Project Review: Alebrijes

2nd Grade Artists in Reno, NV learn about Mexican Alebrijes

The Project: In Mexican Alebrijes, student artists learn about the history and creation of a Mexican folk art called Alebrije. Alebrije’s are imaginary creatures, usually sculptural, painted with bright colors and patterns. Students create their own imaginary creatures using collage, draw them, create a background, add texture with oil pastels, and then finish them with a watercolor resist. There is an emphasis on color choices and texture.  

 

Ms. Mousel teaches 2nd grade at Mt. Rose Elementary school in the Washoe County School District. This year she and her students are practicing mindfulness activities every day so they can begin and end their time together with gratitude and peace.

Our school doesn’t have an art program but I make sure my students have a Doodles Academy art lesson at least once a week. We appreciate this time as a class by listening to soft music and being mindful about our space and our projects. While testing out the Alibrijes Project, the second graders loved making their own animals by cutting out real animals and morphing them together. They also really loved making their animals come to life by adding oil pastel designs and water color paints. Teaching students about warm and cool colors has been a far reaching concept. Students really enjoyed learning these qualities of color and how they are related to each other. They loved this project. They really enjoyed the pictures and videos so they could see what the alibrijes look like when they’re done. They also really enjoyed creating their own animal and their own shapes for the animals. My favorite part was watching their animals come to life through the entire process from the magazine cut outs to the finished products.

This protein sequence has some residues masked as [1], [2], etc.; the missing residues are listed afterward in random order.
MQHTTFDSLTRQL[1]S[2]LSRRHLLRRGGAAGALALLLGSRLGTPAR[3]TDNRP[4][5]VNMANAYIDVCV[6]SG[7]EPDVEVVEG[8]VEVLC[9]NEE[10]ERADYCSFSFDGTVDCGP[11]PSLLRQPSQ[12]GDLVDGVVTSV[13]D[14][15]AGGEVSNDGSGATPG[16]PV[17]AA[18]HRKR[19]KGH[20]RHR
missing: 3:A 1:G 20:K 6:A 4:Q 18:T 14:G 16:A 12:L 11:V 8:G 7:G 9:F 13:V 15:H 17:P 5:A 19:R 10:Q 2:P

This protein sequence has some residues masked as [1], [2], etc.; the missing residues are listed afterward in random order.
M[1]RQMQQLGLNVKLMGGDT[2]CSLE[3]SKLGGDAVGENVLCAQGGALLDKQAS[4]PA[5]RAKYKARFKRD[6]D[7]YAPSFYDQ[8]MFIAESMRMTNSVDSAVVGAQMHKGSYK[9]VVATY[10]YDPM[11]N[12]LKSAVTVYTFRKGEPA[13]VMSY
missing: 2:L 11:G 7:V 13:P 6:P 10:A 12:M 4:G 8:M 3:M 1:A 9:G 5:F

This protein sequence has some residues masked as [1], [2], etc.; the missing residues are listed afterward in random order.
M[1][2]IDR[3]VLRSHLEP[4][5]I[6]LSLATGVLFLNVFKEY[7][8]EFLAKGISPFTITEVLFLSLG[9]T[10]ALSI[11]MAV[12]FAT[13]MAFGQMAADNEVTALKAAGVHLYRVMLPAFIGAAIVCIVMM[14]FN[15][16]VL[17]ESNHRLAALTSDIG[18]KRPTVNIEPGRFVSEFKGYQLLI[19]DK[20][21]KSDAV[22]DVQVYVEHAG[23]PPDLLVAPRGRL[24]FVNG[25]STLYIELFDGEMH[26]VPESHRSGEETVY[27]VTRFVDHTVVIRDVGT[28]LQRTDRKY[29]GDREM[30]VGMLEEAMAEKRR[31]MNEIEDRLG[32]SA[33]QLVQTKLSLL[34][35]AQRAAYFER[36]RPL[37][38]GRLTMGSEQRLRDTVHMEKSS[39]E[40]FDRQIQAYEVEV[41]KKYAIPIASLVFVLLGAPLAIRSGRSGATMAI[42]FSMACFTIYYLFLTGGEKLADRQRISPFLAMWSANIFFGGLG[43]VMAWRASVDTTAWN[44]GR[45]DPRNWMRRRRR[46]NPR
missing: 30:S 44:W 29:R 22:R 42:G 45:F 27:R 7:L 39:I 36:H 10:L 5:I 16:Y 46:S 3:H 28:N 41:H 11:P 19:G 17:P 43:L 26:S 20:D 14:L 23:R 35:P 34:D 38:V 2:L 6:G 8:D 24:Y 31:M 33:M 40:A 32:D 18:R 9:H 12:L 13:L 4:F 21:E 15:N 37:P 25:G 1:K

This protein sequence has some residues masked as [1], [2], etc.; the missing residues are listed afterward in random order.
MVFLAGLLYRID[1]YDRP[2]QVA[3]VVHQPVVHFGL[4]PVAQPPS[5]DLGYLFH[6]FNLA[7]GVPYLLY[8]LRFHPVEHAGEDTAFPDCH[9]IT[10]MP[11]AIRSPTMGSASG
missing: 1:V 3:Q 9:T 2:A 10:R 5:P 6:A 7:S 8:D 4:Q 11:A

I did make one modification. We spent a lot of time talking about make a light outline of a shape. We used a lot of scrap paper so students could practice this before they got their project paper. They had a hard time at first as most children really want to press hard with the pencil and don’t understand how to make light lines.

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